Jun 5, 2017
Folsom Lake College's Innovation Center, a faculty professional development lab and emerging student makerspace, serves as a hub of instructional R&D, creativity, and innovation. As the center's coordinator, Zack Dowell provides professional development for the college’s 117 full-time and 196 part-time faculty, assisting them in the development of classroom activities, programs, curriculum, and innovative, hands-on experiences for their students.
Central to the mission of the Innovation Center at Folsom Lake College is helping willing faculty from whatever discipline infuse making and digital fabrication into their courses and class activities. It is often easier for science and math faculty to see how 3D printing can be applied to their courses - designing and printing Calculus III manipulatives or Biology models, for instance - and so it’s especially satisfying to find ways to use these technologies outside of STEM disciplines.
Early Childhood Education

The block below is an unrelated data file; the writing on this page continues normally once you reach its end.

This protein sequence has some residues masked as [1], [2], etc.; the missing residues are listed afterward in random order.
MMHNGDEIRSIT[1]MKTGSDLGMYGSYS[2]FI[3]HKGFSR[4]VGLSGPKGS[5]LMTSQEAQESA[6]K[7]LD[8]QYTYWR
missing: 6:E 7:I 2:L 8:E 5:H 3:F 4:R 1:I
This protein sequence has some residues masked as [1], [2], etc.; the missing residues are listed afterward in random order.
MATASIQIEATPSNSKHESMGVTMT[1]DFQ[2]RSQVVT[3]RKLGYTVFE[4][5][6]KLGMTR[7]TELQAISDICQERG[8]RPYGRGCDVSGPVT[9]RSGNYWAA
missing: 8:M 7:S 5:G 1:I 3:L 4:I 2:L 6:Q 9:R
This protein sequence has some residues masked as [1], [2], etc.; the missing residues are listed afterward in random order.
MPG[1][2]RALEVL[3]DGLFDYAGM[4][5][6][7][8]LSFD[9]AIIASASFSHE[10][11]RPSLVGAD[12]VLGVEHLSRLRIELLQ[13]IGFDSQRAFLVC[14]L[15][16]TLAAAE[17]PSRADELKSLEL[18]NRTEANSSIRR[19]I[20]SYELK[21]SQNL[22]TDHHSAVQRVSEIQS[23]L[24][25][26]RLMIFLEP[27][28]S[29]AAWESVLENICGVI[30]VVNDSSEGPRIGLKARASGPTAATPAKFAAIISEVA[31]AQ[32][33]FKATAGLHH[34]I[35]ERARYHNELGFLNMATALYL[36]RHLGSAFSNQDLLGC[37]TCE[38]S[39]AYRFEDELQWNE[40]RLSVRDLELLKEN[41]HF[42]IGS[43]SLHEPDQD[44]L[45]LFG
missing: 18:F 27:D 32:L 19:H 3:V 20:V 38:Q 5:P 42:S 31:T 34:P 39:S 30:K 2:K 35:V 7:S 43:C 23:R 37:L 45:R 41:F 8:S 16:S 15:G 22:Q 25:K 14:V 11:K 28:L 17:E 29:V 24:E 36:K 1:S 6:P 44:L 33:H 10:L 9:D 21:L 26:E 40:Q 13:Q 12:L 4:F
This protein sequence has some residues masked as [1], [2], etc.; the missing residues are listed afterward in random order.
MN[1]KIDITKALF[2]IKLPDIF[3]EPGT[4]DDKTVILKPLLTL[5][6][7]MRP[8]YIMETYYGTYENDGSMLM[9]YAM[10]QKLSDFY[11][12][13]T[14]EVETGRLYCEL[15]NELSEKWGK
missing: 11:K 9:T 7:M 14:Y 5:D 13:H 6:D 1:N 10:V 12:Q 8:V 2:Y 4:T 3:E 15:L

The Free Universal Construction Kit is a set of 3D models that serve as interfaces between 10 children’s construction toys. Once downloaded and printed, the models enable connecting, for example, LEGO and K’NEX. Jennifer Kraemer (Professor of Early Childhood Education and maker) has printed pieces for use with students as part of “loose parts” activities in her child development courses, and she and I collaborated on a lesson plan for students who want to use the construction kit in their work with children.
Gena Estep (Professor of History and maker) and some talented students have been collaborating on a set of printed models to replace paper puzzle pieces for a History test review activity. After developing a quick prototype, we found a student with the skills (and willingness!) to create variable models using OpenSCAD, enabling the STL files themselves to be generated using Thingiverse’s Configurator.
Diane Carlson (Professor of Sociology and maker) used Tinkercad to design custom game pieces for Sociopoly: Life on the Boardwalk a variation on Monopoly used to teach concepts of social inequality, and printed them on one of our Ultimaker 2E+ printers.
Professor Carlson and I collaborated on the development of a new Sociology course - Sociology 379: Making Social Change which we’ll be offering in fall 2017. In this hands-on course, students will explore how social movements use tools to enact change, and they’ll use 3D printing and other digital fabrication technologies to address social problems.
In addition to these examples of 3D printing across the college curriculum, we’ve got projects in various stages of development (from concept to prototype) with faculty from Communication and Media Studies, Anthropology, and Studio Art. Stay tuned!